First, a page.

Edward Welch witnessed Thomas Lake’s deed of gift from Ann Williams.  He was one of the Welch family that owned the area in the north-east of Anguilla that we now know as Welches.  Of the three persons who executed this deed, two of them, the grantor Ann Williams and one of the witnesses Edward Welch, were unable to write their names.[19]  They signed by making their marks.  The writing of the letter ‘X’ in lieu of a signature is a recognised procedure for persons who cannot read and write.  They sign a legal document by marking the letter ‘X’ in the designated spot after it is read over to them and they confirm to the witnesses that they understand its contents and agree to them.  Thomas Howell, on the other hand, was a man of some education and standing.  At any rate, he was literate as he was able to write his own name.  We see him later appointed to be a member of the Anguilla Council.  In the absence of any lawyer on the island, he probably drew the deed himself.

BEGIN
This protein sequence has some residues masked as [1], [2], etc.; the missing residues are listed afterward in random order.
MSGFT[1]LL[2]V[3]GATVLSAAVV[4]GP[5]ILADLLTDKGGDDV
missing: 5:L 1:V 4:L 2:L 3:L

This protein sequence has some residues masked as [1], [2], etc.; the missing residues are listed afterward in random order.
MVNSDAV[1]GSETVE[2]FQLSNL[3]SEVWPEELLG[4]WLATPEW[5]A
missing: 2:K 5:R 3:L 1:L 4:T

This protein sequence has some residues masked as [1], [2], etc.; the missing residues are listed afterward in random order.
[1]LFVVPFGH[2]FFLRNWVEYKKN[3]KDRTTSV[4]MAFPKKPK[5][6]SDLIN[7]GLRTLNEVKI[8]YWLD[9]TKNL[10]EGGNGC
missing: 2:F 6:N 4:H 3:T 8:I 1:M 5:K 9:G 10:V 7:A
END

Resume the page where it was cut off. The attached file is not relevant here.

[Continued in Part 2]


[1]       Chapter 10: Crab Island Revisited.
[2]       Ibidem.
[3]       Ibidem.
[4]       See Chapter 6: War and the Settlers.
[5]       Dr Samuel Fahlberg (1758-1834) moved to St Barts as a physician in 1784 after the island was ceded to Sweden by France.  In 1803 he was named Director of Survey of St Barts, and thoroughly mapped the island for the Swedish West India Company.
[6]       Chapter 5: The Second Generation.
[7]       Chapter 6: War and the Settlers.